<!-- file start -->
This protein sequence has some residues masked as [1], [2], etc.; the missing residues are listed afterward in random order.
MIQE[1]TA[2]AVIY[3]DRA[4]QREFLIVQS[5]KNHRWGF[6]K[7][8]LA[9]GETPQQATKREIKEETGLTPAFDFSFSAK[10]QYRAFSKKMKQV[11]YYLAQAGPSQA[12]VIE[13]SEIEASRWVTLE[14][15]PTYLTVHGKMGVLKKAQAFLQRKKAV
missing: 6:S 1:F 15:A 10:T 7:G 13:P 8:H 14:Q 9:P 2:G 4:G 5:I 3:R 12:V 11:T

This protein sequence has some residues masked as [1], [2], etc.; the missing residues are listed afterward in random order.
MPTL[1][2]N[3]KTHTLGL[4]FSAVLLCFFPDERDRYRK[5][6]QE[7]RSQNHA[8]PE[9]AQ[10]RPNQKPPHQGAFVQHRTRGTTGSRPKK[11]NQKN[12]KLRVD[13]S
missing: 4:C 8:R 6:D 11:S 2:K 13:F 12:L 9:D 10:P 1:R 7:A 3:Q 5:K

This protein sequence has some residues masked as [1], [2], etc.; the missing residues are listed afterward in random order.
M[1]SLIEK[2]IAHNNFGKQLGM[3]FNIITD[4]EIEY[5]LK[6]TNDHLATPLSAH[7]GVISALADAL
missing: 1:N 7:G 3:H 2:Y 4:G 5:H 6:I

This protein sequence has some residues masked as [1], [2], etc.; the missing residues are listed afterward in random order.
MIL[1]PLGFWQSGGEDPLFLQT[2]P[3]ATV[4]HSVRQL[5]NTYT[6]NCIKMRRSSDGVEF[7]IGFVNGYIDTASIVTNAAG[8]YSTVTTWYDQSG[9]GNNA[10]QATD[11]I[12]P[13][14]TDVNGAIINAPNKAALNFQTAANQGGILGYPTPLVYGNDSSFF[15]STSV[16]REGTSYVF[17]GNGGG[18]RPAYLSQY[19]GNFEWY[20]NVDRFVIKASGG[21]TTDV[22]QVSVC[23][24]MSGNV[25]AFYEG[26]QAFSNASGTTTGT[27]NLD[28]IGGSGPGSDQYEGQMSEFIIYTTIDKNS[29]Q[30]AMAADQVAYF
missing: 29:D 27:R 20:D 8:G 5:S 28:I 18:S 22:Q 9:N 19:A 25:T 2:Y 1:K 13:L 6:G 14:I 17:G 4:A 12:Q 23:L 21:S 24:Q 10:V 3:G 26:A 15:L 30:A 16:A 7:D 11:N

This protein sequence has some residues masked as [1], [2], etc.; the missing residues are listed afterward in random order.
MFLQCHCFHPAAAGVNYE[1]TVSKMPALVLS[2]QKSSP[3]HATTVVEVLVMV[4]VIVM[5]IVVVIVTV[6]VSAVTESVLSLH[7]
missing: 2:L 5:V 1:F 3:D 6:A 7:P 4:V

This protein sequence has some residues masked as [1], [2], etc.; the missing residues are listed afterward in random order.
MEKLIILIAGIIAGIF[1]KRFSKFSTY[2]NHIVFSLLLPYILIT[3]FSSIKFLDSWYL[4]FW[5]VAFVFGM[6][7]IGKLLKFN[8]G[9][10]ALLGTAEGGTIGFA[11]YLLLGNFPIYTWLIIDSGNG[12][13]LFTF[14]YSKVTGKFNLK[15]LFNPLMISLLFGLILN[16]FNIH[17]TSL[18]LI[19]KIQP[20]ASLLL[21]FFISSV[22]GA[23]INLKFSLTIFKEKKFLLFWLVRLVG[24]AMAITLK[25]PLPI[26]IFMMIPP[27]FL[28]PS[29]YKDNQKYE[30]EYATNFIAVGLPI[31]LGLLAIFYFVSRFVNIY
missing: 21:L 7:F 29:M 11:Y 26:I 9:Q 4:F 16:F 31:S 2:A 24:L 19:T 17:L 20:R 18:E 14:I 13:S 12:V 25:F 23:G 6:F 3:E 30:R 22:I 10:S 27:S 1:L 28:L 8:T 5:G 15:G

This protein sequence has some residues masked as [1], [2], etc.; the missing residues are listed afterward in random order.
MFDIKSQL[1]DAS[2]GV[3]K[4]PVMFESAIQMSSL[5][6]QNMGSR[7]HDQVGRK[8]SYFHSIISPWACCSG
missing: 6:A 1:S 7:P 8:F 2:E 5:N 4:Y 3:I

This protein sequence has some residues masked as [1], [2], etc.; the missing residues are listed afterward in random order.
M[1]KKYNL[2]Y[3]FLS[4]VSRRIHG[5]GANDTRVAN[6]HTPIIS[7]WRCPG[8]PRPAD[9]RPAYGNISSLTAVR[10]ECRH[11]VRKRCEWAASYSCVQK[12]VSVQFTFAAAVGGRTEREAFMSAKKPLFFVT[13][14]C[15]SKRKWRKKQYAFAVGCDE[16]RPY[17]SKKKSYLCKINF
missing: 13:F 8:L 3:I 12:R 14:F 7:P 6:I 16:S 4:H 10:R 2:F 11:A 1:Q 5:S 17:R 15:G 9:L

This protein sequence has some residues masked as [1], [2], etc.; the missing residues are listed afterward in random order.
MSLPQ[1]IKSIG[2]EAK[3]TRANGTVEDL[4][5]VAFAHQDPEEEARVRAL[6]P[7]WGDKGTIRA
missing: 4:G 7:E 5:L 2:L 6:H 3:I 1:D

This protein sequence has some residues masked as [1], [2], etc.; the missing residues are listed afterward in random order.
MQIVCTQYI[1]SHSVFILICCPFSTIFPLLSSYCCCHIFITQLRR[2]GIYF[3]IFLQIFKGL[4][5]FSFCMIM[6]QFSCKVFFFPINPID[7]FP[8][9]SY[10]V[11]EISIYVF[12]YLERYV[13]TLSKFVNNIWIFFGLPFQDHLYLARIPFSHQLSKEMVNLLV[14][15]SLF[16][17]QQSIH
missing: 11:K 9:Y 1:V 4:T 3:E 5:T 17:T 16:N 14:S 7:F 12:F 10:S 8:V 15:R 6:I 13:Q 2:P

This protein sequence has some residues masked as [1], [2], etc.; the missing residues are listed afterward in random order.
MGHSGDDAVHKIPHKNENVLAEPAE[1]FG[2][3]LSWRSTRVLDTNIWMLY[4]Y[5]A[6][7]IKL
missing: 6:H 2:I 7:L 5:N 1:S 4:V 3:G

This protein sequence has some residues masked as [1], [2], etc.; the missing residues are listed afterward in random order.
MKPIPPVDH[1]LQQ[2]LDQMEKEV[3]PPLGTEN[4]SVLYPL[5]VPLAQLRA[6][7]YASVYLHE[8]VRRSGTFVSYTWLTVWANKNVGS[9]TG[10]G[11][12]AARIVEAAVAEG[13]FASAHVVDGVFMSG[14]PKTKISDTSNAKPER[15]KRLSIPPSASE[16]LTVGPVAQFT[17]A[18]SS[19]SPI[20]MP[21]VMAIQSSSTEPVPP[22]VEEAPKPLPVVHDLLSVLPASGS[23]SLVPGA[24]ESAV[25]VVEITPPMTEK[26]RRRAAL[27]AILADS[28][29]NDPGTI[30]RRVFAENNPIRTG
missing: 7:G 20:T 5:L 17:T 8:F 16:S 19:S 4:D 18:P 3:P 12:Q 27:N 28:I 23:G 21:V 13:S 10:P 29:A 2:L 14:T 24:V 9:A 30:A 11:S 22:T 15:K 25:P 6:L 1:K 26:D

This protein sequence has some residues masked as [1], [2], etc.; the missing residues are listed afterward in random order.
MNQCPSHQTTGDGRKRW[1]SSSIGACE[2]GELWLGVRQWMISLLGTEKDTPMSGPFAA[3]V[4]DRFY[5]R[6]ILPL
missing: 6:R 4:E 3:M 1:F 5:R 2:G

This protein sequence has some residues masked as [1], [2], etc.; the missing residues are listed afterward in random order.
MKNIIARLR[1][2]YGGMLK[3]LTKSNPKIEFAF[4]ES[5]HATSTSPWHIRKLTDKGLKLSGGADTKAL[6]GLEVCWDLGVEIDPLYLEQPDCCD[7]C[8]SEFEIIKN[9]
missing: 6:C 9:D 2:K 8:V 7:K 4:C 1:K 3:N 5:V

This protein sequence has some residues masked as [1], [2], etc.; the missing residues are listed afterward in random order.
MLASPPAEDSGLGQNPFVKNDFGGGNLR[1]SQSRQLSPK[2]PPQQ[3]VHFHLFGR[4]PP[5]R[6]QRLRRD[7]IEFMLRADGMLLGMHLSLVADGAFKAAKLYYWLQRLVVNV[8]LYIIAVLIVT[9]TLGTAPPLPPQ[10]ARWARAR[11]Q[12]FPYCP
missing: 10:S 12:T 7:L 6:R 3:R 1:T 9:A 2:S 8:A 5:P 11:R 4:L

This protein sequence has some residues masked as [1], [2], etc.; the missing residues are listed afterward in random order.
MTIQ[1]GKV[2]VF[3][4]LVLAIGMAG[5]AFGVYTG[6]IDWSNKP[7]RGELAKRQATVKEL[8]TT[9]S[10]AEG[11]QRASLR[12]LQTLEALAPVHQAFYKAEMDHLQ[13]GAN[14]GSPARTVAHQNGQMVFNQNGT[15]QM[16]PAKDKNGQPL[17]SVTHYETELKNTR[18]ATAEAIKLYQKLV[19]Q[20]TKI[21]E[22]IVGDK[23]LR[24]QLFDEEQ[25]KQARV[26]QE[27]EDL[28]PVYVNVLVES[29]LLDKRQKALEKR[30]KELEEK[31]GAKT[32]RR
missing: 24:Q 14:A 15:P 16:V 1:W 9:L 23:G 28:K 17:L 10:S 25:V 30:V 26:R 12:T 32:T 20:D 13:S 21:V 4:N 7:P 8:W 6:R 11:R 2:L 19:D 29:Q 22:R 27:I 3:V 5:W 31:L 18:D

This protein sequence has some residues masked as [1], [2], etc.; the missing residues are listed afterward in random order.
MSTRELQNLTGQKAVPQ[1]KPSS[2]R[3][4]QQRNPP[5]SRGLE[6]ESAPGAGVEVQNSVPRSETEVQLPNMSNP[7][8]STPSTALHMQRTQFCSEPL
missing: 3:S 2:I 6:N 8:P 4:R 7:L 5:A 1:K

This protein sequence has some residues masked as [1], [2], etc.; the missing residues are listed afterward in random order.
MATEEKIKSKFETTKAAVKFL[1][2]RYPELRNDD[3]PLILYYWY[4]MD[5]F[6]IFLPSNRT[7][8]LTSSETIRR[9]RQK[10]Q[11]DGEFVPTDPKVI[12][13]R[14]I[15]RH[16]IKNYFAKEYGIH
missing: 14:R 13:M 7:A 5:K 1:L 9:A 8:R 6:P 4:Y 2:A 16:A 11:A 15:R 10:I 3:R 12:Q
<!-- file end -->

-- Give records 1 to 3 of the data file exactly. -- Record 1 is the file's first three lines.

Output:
This protein sequence has some residues masked as [1], [2], etc.; the missing residues are listed afterward in random order.
MIQE[1]TA[2]AVIY[3]DRA[4]QREFLIVQS[5]KNHRWGF[6]K[7][8]LA[9]GETPQQATKREIKEETGLTPAFDFSFSAK[10]QYRAFSKKMKQV[11]YYLAQAGPSQA[12]VIE[13]SEIEASRWVTLE[14][15]PTYLTVHGKMGVLKKAQAFLQRKKAV
missing: 6:S 1:F 15:A 10:T 7:G 13:P 8:H 14:Q 9:P 2:G 4:G 5:I 3:R 12:V 11:T

This protein sequence has some residues masked as [1], [2], etc.; the missing residues are listed afterward in random order.
MPTL[1][2]N[3]KTHTLGL[4]FSAVLLCFFPDERDRYRK[5][6]QE[7]RSQNHA[8]PE[9]AQ[10]RPNQKPPHQGAFVQHRTRGTTGSRPKK[11]NQKN[12]KLRVD[13]S
missing: 4:C 8:R 6:D 11:S 2:K 13:F 12:L 9:D 10:P 1:R 7:A 3:Q 5:K

This protein sequence has some residues masked as [1], [2], etc.; the missing residues are listed afterward in random order.
M[1]SLIEK[2]IAHNNFGKQLGM[3]FNIITD[4]EIEY[5]LK[6]TNDHLATPLSAH[7]GVISALADAL
missing: 1:N 7:G 3:H 2:Y 4:G 5:H 6:I